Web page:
An action research project to promote the teaching of culturally and ethnically diverse history on a secondary Postgraduate Certificate of Education history course


Harris, Richard John (2010) An action research project to promote the teaching of culturally and ethnically diverse history on a secondary Postgraduate Certificate of Education history course. University of Southampton, School of Education, Doctoral Thesis , 459pp.

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Description/Abstract

This study, an action research project to promote the teaching of culturally and ethnically diverse history with history trainee teachers on a secondary postgraduate certificate of education (PGCE) course, encompasses two complete action research cycles. The first of which was during the academic year 2007-2008 and the second in 2008-2009. It draws together research from the fields of diversity education, history education and trainee teacher development. Concerns about the ability of trainee teachers from white, monocultural backgrounds to embrace diversity in their classroom practice, not only within the United Kingdom but internationally, were identified during the reconnaissance stage of the action research cycle. Data collected from eight experienced teachers and a cohort of history trainees in 2006-2007 revealed a range of specific concerns and an action plan was created to infuse the history PGCE course to address these. Thus emphasis was placed on including culturally and ethnically diverse content to help trainee history teachers appreciate the values and purposes of the subject and the appropriateness of content to be taught. There was also an increased focus on subject knowledge development, pedagogy and awareness of the impact of the history curriculum on pupils from diverse backgrounds. Seven trainees agreed to participate and provide data during the course 2007-2008. Questionnaires and ‘scenario’ interviews were used to gather data at the start and end of the course. This enabled the development of a new framework, the ‘confidence continuum’, which revealed that most trainees moved from a position of naïve confidence to greater uncertainty between the start and end of the course.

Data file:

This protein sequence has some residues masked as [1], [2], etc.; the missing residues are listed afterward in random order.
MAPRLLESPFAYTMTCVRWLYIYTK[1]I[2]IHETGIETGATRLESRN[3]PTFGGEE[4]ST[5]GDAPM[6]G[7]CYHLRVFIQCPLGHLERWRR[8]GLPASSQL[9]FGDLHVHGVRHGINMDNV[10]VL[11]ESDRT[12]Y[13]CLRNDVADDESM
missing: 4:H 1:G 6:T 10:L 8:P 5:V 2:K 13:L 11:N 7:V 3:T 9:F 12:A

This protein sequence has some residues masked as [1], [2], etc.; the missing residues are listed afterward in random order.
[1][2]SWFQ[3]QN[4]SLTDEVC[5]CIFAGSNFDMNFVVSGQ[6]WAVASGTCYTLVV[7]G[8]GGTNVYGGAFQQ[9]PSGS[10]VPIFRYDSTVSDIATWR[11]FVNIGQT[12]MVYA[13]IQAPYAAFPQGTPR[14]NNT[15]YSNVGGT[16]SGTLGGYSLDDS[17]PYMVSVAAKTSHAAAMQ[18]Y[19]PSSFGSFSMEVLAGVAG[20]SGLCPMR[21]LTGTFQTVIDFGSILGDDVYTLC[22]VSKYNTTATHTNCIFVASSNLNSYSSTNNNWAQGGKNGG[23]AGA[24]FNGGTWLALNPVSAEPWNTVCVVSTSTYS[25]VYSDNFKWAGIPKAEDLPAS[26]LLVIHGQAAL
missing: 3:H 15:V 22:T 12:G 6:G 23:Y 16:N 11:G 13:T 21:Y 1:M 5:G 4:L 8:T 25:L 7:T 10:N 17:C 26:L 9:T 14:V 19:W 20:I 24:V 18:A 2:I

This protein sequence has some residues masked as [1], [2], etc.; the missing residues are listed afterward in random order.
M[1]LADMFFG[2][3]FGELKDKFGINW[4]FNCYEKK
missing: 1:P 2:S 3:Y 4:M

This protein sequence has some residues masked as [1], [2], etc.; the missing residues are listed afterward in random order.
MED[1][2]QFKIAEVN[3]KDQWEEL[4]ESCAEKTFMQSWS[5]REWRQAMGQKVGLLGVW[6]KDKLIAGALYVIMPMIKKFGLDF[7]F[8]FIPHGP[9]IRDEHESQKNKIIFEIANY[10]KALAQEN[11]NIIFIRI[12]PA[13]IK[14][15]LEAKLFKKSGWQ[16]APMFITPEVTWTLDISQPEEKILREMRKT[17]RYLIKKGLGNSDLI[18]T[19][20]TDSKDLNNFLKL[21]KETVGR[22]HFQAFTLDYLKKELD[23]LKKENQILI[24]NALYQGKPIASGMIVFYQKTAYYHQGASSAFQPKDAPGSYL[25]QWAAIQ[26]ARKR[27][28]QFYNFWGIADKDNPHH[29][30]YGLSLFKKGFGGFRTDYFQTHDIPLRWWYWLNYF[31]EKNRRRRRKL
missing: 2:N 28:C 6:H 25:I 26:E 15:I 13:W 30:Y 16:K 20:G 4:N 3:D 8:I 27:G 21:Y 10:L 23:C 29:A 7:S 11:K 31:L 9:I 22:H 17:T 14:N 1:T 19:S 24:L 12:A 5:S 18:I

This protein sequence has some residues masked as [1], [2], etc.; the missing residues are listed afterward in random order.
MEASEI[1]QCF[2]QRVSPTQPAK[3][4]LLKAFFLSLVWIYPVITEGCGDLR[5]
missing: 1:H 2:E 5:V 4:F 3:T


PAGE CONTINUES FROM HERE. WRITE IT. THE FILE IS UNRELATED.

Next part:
A second action research cycle was therefore carried out with a different cohort in 2008-2009. The intention was to see how far a more explicit focus on diversity could embed this element into the practice of trainee teachers. The data, gathered at three points in the year using questionnaires and interviews from six participating trainees, revealed that a more explicit focus on diversity issues helped more trainees move to a position of greater confidence.

Overall, the findings from this study show that it is possible for trainee history teachers from a white monocultural background to embrace diversity in their work, although this varies by individual. This research identifies the concerns that trainee teachers face, but more importantly it offers a new way to conceptualise their levels of confidence, through the ‘confidence continuum’, and in so doing demonstrates the complex interplay between different areas of knowledge and confidence. Further, it provides a theoretical model to explain the tensions which need to be addressed during a PGCE course. Together the continuum and the ‘tensions’ model identify and explain why trainees adopt particular positions. The study suggests further gains could be possible if school history departments and school mentors were supported in developing their practice in relation to culturally and ethnically diverse history.

Item Type: Thesis (Doctoral)
Subjects: D History General and Old World > D History (General)
H Social Sciences > HT Communities. Classes. Races
L Education > LB Theory and practice of education > LB2300 Higher Education
Divisions: Faculty of Social and Human Sciences > Southampton Education School
ePrint ID: 336242
Date Deposited: 19 Mar 2012 16:37
Last Modified: 27 Mar 2014 20:19
URI: http://eprints.soton.ac.uk/id/eprint/336242

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